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Shadow Trading

Buying or selling the securities of one company (e.g. a client or vendor) while in possession of material nonpublic information of another company (e.g. your employer) that is closely related or economically linked to that company. The SEC considers "shadow trading" to be a type of insider trading, though whether courts will agree remains to be seen.

In August 2021, the SEC filed a complaint (SEC v. Panuwat) in a California federal court that tests this legal theory. The SEC claims that the defendant misappropriated confidential information about his employer, Medivation, when he learned that the company was an acquisition target of Pfizer. Rather than buying his company's stock, the defendant purchased short-term options in a competitor company "whose value he anticipated would materially increase when the Medivation acquisition announcement became public," the SEC alleges. The stock of that competitor did increase by 8% after the acquisition's announcement. The outcome of the case remains to be decided by the court.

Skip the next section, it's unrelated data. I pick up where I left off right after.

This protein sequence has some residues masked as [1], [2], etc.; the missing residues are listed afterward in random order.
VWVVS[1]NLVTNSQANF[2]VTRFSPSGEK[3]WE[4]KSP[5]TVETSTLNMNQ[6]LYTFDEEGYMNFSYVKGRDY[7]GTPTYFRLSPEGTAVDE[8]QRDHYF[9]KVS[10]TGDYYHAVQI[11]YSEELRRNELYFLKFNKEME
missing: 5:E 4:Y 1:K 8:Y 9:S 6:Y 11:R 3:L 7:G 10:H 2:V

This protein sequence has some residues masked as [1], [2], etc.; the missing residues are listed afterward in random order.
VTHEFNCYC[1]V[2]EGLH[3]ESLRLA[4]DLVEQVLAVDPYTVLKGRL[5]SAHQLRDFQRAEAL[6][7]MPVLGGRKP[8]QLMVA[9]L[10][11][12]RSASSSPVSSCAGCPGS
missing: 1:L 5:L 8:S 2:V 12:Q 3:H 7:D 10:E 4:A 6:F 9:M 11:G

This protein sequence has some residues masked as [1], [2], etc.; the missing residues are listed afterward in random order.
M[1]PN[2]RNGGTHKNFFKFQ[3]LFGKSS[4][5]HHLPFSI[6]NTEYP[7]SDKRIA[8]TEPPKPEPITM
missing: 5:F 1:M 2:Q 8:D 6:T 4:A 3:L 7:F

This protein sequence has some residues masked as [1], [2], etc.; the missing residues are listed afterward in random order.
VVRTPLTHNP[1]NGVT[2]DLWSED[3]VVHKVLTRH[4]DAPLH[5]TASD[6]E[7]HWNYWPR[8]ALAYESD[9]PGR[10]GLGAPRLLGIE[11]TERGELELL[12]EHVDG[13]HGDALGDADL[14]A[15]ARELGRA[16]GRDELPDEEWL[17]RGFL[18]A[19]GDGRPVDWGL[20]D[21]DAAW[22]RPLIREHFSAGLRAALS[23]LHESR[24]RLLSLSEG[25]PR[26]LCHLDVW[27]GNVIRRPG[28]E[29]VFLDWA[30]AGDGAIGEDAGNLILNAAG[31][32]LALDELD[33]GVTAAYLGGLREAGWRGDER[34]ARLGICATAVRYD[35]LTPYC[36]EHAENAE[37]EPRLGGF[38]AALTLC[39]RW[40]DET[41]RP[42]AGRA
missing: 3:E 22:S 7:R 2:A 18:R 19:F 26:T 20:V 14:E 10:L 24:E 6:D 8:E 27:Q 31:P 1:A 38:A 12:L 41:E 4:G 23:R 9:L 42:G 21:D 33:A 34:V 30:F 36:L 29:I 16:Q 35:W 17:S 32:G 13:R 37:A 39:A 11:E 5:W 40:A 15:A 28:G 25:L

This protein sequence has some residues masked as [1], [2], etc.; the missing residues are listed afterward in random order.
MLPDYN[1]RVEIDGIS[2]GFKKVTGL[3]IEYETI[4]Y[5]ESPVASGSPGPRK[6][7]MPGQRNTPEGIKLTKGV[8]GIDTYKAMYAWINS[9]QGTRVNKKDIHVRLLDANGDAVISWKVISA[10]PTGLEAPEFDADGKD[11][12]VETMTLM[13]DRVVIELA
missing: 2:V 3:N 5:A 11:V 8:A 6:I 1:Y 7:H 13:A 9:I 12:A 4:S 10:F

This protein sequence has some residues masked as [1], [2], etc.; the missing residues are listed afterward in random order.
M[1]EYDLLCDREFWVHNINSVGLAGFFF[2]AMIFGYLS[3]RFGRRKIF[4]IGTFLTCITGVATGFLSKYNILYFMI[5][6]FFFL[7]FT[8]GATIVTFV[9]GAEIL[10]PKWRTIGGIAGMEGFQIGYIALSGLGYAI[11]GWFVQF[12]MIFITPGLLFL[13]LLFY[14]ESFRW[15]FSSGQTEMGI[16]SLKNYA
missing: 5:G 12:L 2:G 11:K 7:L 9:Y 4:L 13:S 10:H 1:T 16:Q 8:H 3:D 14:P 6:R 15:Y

For details and insights on the SEC's case and its implications, see an alert from the law firm Akin Gump and a commentary from the NASPP.

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